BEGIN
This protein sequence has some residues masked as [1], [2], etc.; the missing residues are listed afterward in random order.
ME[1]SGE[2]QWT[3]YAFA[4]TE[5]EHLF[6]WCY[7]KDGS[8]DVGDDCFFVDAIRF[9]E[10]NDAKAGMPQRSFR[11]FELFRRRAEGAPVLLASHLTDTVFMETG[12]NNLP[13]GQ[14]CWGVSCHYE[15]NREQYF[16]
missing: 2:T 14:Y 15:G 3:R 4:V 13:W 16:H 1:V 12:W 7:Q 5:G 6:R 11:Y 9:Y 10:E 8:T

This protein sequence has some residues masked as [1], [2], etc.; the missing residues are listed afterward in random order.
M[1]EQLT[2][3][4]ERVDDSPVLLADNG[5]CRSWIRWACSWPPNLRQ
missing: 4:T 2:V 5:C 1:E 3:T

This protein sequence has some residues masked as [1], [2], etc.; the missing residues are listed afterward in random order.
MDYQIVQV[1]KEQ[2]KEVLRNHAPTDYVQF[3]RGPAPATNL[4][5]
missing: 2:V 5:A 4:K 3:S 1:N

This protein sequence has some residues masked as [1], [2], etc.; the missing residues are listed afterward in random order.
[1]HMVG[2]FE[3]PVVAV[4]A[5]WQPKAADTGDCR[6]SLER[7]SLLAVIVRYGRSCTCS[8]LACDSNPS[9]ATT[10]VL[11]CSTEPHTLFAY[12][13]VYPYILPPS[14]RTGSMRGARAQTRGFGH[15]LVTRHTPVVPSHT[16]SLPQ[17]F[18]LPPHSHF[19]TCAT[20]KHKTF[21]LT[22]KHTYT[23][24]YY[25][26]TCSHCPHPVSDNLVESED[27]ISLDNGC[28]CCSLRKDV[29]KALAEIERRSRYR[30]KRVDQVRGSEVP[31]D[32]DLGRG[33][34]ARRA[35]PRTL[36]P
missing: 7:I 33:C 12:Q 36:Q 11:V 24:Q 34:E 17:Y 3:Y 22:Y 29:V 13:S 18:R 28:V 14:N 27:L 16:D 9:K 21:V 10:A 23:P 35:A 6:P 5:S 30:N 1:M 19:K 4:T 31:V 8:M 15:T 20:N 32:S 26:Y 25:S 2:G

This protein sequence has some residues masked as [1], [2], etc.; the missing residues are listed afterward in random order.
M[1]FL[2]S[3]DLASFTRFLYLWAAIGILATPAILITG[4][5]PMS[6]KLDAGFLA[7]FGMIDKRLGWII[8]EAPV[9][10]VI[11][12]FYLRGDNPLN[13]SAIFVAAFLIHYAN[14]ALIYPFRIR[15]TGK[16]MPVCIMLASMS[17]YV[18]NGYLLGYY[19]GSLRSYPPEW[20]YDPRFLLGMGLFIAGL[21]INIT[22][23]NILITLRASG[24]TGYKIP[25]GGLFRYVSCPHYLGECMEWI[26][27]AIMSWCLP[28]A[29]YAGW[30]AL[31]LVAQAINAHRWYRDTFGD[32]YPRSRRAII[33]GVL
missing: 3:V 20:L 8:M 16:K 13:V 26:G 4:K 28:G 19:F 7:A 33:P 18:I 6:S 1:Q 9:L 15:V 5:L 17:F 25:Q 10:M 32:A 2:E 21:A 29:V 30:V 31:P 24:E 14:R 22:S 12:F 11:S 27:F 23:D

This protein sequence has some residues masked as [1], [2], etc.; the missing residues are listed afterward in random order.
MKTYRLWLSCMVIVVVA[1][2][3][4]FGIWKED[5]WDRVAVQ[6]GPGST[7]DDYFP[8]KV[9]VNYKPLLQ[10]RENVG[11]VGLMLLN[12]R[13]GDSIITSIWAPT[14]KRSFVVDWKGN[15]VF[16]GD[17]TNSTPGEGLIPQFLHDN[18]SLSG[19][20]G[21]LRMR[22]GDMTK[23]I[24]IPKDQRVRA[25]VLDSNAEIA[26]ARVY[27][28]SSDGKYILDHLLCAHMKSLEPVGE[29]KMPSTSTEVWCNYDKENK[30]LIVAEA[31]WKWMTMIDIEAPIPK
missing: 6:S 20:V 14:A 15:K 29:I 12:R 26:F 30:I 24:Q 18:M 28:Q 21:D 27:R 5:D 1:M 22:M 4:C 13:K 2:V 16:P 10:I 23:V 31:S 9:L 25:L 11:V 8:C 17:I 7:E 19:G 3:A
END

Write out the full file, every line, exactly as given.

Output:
This protein sequence has some residues masked as [1], [2], etc.; the missing residues are listed afterward in random order.
ME[1]SGE[2]QWT[3]YAFA[4]TE[5]EHLF[6]WCY[7]KDGS[8]DVGDDCFFVDAIRF[9]E[10]NDAKAGMPQRSFR[11]FELFRRRAEGAPVLLASHLTDTVFMETG[12]NNLP[13]GQ[14]CWGVSCHYE[15]NREQYF[16]
missing: 2:T 14:Y 15:G 3:R 4:V 13:W 16:H 1:V 12:W 7:Q 5:G 6:R 11:Y 9:Y 10:E 8:T

This protein sequence has some residues masked as [1], [2], etc.; the missing residues are listed afterward in random order.
M[1]EQLT[2][3][4]ERVDDSPVLLADNG[5]CRSWIRWACSWPPNLRQ
missing: 4:T 2:V 5:C 1:E 3:T

This protein sequence has some residues masked as [1], [2], etc.; the missing residues are listed afterward in random order.
MDYQIVQV[1]KEQ[2]KEVLRNHAPTDYVQF[3]RGPAPATNL[4][5]
missing: 2:V 5:A 4:K 3:S 1:N

This protein sequence has some residues masked as [1], [2], etc.; the missing residues are listed afterward in random order.
[1]HMVG[2]FE[3]PVVAV[4]A[5]WQPKAADTGDCR[6]SLER[7]SLLAVIVRYGRSCTCS[8]LACDSNPS[9]ATT[10]VL[11]CSTEPHTLFAY[12][13]VYPYILPPS[14]RTGSMRGARAQTRGFGH[15]LVTRHTPVVPSHT[16]SLPQ[17]F[18]LPPHSHF[19]TCAT[20]KHKTF[21]LT[22]KHTYT[23][24]YY[25][26]TCSHCPHPVSDNLVESED[27]ISLDNGC[28]CCSLRKDV[29]KALAEIERRSRYR[30]KRVDQVRGSEVP[31]D[32]DLGRG[33][34]ARRA[35]PRTL[36]P
missing: 7:I 33:C 12:Q 36:Q 11:V 24:Q 34:E 17:Y 3:Y 22:Y 29:V 13:S 18:R 28:V 14:N 27:L 16:D 9:K 21:V 10:A 23:P 35:A 6:P 5:S 30:N 1:M 19:K 4:T 31:V 8:M 15:T 20:N 32:S 26:Y 25:S 2:G

This protein sequence has some residues masked as [1], [2], etc.; the missing residues are listed afterward in random order.
M[1]FL[2]S[3]DLASFTRFLYLWAAIGILATPAILITG[4][5]PMS[6]KLDAGFLA[7]FGMIDKRLGWII[8]EAPV[9][10]VI[11][12]FYLRGDNPLN[13]SAIFVAAFLIHYAN[14]ALIYPFRIR[15]TGK[16]MPVCIMLASMS[17]YV[18]NGYLLGYY[19]GSLRSYPPEW[20]YDPRFLLGMGLFIAGL[21]INIT[22][23]NILITLRASG[24]TGYKIP[25]GGLFRYVSCPHYLGECMEWI[26][27]AIMSWCLP[28]A[29]YAGW[30]AL[31]LVAQAINAHRWYRDTFGD[32]YPRSRRAII[33]GVL
missing: 3:V 20:L 8:M 16:K 13:V 26:G 4:K 28:G 19:F 7:A 33:P 18:I 6:S 1:Q 9:L 15:V 5:L 17:F 25:Q 10:M 32:A 2:E 21:A 29:V 30:V 31:P 24:E 14:R 22:S 12:F 11:S 27:F 23:D

This protein sequence has some residues masked as [1], [2], etc.; the missing residues are listed afterward in random order.
MKTYRLWLSCMVIVVVA[1][2][3][4]FGIWKED[5]WDRVAVQ[6]GPGST[7]DDYFP[8]KV[9]VNYKPLLQ[10]RENVG[11]VGLMLLN[12]R[13]GDSIITSIWAPT[14]KRSFVVDWKGN[15]VF[16]GD[17]TNSTPGEGLIPQFLHDN[18]SLSG[19][20]G[21]LRMR[22]GDMTK[23]I[24]IPKDQRVRA[25]VLDSNAEIA[26]ARVY[27][28]SSDGKYILDHLLCAHMKSLEPVGE[29]KMPSTSTEVWCNYDKENK[30]LIVAEA[31]WKWMTMIDIEAPIPK
missing: 6:S 20:V 14:A 15:K 29:I 12:R 26:F 30:I 24:Q 18:M 28:Q 21:D 27:R 5:D 1:M 22:M 4:C 13:K 2:V 16:P 10:I 23:V 31:S 9:L 25:L 11:V 8:C 17:I 7:E 19:G 3:A